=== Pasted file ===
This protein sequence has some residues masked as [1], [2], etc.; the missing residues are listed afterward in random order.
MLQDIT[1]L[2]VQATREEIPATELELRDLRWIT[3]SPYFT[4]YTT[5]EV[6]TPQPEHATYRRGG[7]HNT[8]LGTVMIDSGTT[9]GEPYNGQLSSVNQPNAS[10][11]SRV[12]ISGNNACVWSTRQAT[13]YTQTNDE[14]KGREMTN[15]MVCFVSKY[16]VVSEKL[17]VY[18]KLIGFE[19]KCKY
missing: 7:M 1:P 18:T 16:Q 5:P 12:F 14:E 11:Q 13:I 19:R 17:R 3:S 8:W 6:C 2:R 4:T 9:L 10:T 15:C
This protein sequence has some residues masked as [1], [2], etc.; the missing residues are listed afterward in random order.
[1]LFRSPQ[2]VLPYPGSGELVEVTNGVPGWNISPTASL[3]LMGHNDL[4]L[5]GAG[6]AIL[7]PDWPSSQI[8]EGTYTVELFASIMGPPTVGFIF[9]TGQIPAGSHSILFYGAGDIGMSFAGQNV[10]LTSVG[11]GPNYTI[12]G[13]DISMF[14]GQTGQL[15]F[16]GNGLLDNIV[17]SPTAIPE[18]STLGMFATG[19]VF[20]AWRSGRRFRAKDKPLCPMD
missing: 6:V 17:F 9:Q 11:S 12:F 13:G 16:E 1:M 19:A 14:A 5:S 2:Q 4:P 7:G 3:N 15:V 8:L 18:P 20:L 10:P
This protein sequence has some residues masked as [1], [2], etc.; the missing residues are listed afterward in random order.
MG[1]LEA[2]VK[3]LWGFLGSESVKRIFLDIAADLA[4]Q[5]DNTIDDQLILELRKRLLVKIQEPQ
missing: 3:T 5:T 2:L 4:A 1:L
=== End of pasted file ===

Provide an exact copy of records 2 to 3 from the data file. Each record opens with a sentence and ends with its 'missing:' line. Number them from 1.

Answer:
This protein sequence has some residues masked as [1], [2], etc.; the missing residues are listed afterward in random order.
[1]LFRSPQ[2]VLPYPGSGELVEVTNGVPGWNISPTASL[3]LMGHNDL[4]L[5]GAG[6]AIL[7]PDWPSSQI[8]EGTYTVELFASIMGPPTVGFIF[9]TGQIPAGSHSILFYGAGDIGMSFAGQNV[10]LTSVG[11]GPNYTI[12]G[13]DISMF[14]GQTGQL[15]F[16]GNGLLDNIV[17]SPTAIPE[18]STLGMFATG[19]VF[20]AWRSGRRFRAKDKPLCPMD
missing: 6:V 17:F 9:Q 11:S 12:F 13:G 16:E 1:M 19:A 14:A 5:S 2:Q 4:P 7:G 3:N 15:V 8:L 18:P 20:L 10:P
This protein sequence has some residues masked as [1], [2], etc.; the missing residues are listed afterward in random order.
MG[1]LEA[2]VK[3]LWGFLGSESVKRIFLDIAADLA[4]Q[5]DNTIDDQLILELRKRLLVKIQEPQ
missing: 3:T 5:T 2:L 4:A 1:L